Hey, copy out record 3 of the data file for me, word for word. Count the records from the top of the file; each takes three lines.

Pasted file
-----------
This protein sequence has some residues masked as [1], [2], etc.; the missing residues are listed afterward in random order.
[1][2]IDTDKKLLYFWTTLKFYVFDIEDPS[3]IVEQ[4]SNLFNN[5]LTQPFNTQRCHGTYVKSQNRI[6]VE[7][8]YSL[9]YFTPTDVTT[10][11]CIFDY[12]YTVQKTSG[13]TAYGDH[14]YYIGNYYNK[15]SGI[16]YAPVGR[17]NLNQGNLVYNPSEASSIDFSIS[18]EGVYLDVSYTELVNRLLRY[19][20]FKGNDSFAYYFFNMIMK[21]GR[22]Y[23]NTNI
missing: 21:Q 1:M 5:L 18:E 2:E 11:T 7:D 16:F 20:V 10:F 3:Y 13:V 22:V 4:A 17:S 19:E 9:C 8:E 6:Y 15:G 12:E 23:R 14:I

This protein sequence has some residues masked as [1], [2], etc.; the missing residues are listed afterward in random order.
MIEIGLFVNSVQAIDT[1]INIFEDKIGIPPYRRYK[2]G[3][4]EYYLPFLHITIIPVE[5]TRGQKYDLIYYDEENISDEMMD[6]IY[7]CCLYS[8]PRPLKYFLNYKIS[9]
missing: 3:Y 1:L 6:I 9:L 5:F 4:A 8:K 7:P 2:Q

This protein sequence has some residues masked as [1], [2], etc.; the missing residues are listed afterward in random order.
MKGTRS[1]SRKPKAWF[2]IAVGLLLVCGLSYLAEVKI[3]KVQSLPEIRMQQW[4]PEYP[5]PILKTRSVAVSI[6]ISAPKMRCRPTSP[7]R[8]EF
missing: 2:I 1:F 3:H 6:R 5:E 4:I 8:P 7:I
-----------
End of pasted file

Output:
This protein sequence has some residues masked as [1], [2], etc.; the missing residues are listed afterward in random order.
MKGTRS[1]SRKPKAWF[2]IAVGLLLVCGLSYLAEVKI[3]KVQSLPEIRMQQW[4]PEYP[5]PILKTRSVAVSI[6]ISAPKMRCRPTSP[7]R[8]EF
missing: 2:I 1:F 3:H 6:R 5:E 4:I 8:P 7:I